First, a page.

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The Art & Culture Centre will be a catalyst for Skellefteå’s next stage
Skellefteå has a new landmark. Sara Kulturhus will be a new venue for the entire region where culture establishes the preconditions for interactions and diversity. CEO Maria Ekberg Brännström believes in the Bilbao effect.
“Sara Kulturhus, or the Sara Art & Culture Centre, will help shape the city and the region’s identity.”
Sara Kulturhus, one of the world’s tallest wooden buildings, 80 meters high – 20 stories high, is being constructed in the center of Skellefteå. Maria Ekberg Brännström took over as CEO of the municipally-owned company Skellefteå Kulturhus AB in autumn 2019. Ekberg Brännström regards the task and responsibility to run Sara Kulturhus as a fantastic challenge and describes herself as a brave and engaged person who makes things happen.
Ekberg Brännström was born in Skellefteå and moved back here in 2019, after many years abroad and then the past ten years in southern Sweden. Previously, Ekberg Brännström has worked for the Ikea company for 25 years, including the setting up of its stores in Spain and development projects in India.
“As a returnee, I am struck by the spirit of ambition and courage that characterizes the city, and which paved the way for the new Art & Culture Centre.”
The opening of Sara Kulturhus will take place in autumn 2021, when the gates will open up to six stages, two galleries, a library and a foyer with an open and inviting floor plan. Responding to the increasing level of tourism in the region and its hospitality industry, the Art & Culture Centre also houses a new hotel.
The building fundamentally changes the urban landscape; it affects traffic and changes the pattern of movement in the city. The building also affects the residents of the city, perhaps it is a bit of Skellefteå’s soul? Do we like it, or perhaps not? There are a whole lot of opinions. Ekberg Brännström is firmly convinced that Sara Kulturhus will be a consistently positive force.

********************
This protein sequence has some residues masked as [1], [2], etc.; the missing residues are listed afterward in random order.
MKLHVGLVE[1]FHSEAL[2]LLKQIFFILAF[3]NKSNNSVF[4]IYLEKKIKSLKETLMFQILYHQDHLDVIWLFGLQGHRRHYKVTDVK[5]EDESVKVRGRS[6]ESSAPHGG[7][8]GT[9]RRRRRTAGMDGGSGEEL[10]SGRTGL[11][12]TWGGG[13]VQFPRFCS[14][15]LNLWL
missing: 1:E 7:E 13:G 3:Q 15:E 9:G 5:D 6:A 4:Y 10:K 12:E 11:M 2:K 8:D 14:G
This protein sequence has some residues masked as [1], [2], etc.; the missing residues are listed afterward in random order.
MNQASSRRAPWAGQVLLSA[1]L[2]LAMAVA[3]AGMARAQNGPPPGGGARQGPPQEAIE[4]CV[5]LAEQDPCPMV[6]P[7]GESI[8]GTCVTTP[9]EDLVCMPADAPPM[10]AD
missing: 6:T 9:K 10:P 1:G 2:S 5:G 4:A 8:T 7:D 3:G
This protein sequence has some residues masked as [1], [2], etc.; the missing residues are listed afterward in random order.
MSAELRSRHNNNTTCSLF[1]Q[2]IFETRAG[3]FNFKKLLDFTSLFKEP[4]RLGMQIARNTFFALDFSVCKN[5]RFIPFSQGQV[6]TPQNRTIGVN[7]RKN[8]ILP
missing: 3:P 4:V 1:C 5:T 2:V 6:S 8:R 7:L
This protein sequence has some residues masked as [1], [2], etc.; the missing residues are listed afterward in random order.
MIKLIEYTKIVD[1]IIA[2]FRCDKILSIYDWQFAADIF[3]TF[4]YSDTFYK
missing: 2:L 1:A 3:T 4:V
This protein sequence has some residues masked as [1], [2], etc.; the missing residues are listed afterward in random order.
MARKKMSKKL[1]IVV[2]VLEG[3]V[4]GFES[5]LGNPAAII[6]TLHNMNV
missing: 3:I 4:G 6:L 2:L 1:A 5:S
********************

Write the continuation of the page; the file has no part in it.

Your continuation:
“It will become a welcoming place that builds community and pride.”
The building is named after the author and cultural personality Sara Lidman.
“Sara Lidman was and remains an exceptional role model for many; the name feels just right. Sara was a person who could easily say a lot in a few words. A woman who was clear, humble and funny, and who dared to stand firm with her opinions. Naming an arts and culture center after a well-known writer with strong local roots is also a way to highlight the region’s strong narrative tradition.”
The project started in 2012 and construction commenced in autumn of 2018. The raw materials come from forests in the region and the short distance for transportation to the construction site has meant a low climate impact. The frame was constructed by Martinssons in Bygdsiljum and it has a total volume of approximately 10,000 cubic meters of cross-laminated timber and 2,200 cubic meters of laminated wood products.
The building has many innovative solutions; the building lacks a main entrance and a rear, instead it is open in all directions. In the interior, the wood in the floor, walls and ceiling is as bare as on the outside.
“The intention is to give it a sense of an expression of honesty and transparency. And the large open space with exposed roof construction almost creates a sense of devotion.”
Part of the building’s architectural grandeur is, according to Ekberg Brännström, its openness and inviting architecture, which creates the preconditions for participation and creativity.
“The building opens up to do things that are not normally within the framework of what culture is expected to be. To find out the possibilities, we need to be brave and dare to let loose a bit, not knowing exactly what the result will be. It’s exciting.
The heart in the bloodstream
Sara Kulturhus is being built on a site in the middle of Skellefteå that has long been intended to house a large building. According to CEO Maria Ekberg Brännström, the Art & Culture Centre will become an obvious part of community, but not only in terms of the arts and culture, but also in terms of energy. Skellefteå Kraft, working in collaboration with ABB, has developed an innovative energy solution.